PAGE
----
While you’re probably keen to get started on your dashboard, keep in mind that readings are only coming through once an hour, so you may want to wait a few days until you have enough data to visualize. While you’re waiting, you can download and configure MongoDB Charts beta, and get to know the tool by following the tutorials.

Once you’ve got a critical mass of data in your collection, it’s time to build your dashboard! In the screenshot earlier in this article, you can see I’ve created a number of different charts showing different views of the data. In this article we’ll go through how to create the top chart—after that, it’s up to you to replicate the other charts or come up with your own ideas.

In order to visualize data in Charts, you first need to create a Data Source—simply navigate to the Data Sources tab and hit the New Data Source button. On the first step of this dialog, you’ll need the connection URI (including the username and password) to your Atlas cluster. You can get this by clicking the Connect button in the Atlas web console. While you’re here, make sure you’ve configured your IP Whitelist (on the Atlas Security tab) to allow access to the cluster from your Charts server.

Back in Charts, once you’ve successfully connected to your cluster you can choose the `weather.observations` collection for your data source. Finally, you can decide if you want to share the Data Source with other Charts users, and your data source will be created.

Now we’ve got a data source, it’s time to create a dashboard. Go to the Dashboards tab, click New Dashboard and enter an appropriate name and description (“Weather” will do nicely!). You’ll now be presented with a blank canvas, ready to add your first chart.

Clicking Add Chart will take you to the Chart Builder. This is where all of the magic happens. Building a chart involves the following steps, although you may sometimes do things in a different order or iterate until you’re happy with the result:

  1. Choose a Data Source
  2. Choose a Chart Type
  3. Drag fields from the field panel onto the encoding channels
  4. Apply a filter, if desired
  5. Give your chart a title
  6. Save your chart to your dashboard

Selecting the Data Source is always the first step. Once you do this, Charts will sample the Data Source and show the resulting fields in the field panel at the left of the window. Note that the field panel also shows the types of each field, and identifies the nested documents and arrays in the document’s structure.

Next, we’ll choose our chart type. To show our graph of how the temperature changes over time, we’ll select the Line category and then choose the Continuous Line chart. A continuous chart shows a data point for each individual document from the collection, as opposed to the discrete chart which aggregates multiple points together when they share the same category value.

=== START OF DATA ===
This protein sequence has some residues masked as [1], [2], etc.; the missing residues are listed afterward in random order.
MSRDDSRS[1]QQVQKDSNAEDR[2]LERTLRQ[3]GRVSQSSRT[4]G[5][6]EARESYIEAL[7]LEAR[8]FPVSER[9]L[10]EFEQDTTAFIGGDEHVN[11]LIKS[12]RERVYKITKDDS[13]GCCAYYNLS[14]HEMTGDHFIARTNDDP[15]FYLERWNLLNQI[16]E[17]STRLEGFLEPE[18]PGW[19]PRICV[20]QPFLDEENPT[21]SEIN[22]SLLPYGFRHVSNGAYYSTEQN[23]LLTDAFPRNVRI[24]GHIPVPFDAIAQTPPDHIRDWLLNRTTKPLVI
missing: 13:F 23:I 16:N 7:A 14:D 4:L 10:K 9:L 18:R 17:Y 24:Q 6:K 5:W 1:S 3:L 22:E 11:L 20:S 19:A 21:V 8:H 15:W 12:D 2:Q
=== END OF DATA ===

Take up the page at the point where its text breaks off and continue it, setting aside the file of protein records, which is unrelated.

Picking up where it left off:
After completing these steps, your Chart will look like this:

Now it’s time to encode some fields. Drag the observationDate field onto the X-Axis channel, and then expand the main nested document to reveal its children. We’ll drag the temp field onto the Y-axis, and you should see the beginnings of a useful chart!

To add a bit more information to the chart, let’s add additional series to show the minimum and maximum observed temperatures across the city. Charts lets you create multi-series charts in two ways: you can either create each series from a distinct field, you can use a “series” field to split values from a single field into multiple series. For the shape of the data in this collection, we’ll go with the first option. We’ll do this by dragging the temp_min and temp_max fields as additional fields in the Y-axis channel:

This is starting to look nice! But note that the chart is currently showing all of the data in the collection. While we only have a few days of data in the system at the moment, with each passing hour we’ll get another data point, gradually resulting in a more cluttered chart and slower performance. To get around this, we can create a filter that limits the data to a sliding time window, such as the previous 5 days. You specify filters in Charts using an MQL Query Document. To specify a relative date query, you need to do a bit of arithmetic to create a new Date object based on the number of milliseconds relative to the current date, represented by Date(). To specify the last 5 days, use the following filter:


{ observationDate: {$gte: Date(Date() - 5 * 24 * 60 * 60 * 1000)}}

After applying the filter, you can give your chart a title and we’re done!

After saving the chart, you can resize it on your dashboard, and then start to create additional charts to give you even more insight into the weather in your city.

Another Example: Home Battery Data

I chose the Weather scenario for the main example in this article as it’s easy to get working and something we can all relate to. However, in practice, you can probably get a lot of this info from weather websites. The real value is not so much in this one specific example but in the pattern and its implementation using the MongoDB platform.

No matter what your interests are, chances are there are APIs that return data that is of value to you, and you can use the same approach from the weather example to ingest and visualize this data. The following screenshot shows one I created to show the status and history of my home battery storage system. You can see the storage level over the last week, the current storage level and understand how the usage changes over the seasons.

Hopefully, this will give you some ideas on dashboards that you’d like to create. Have fun exploring and visualizing your data!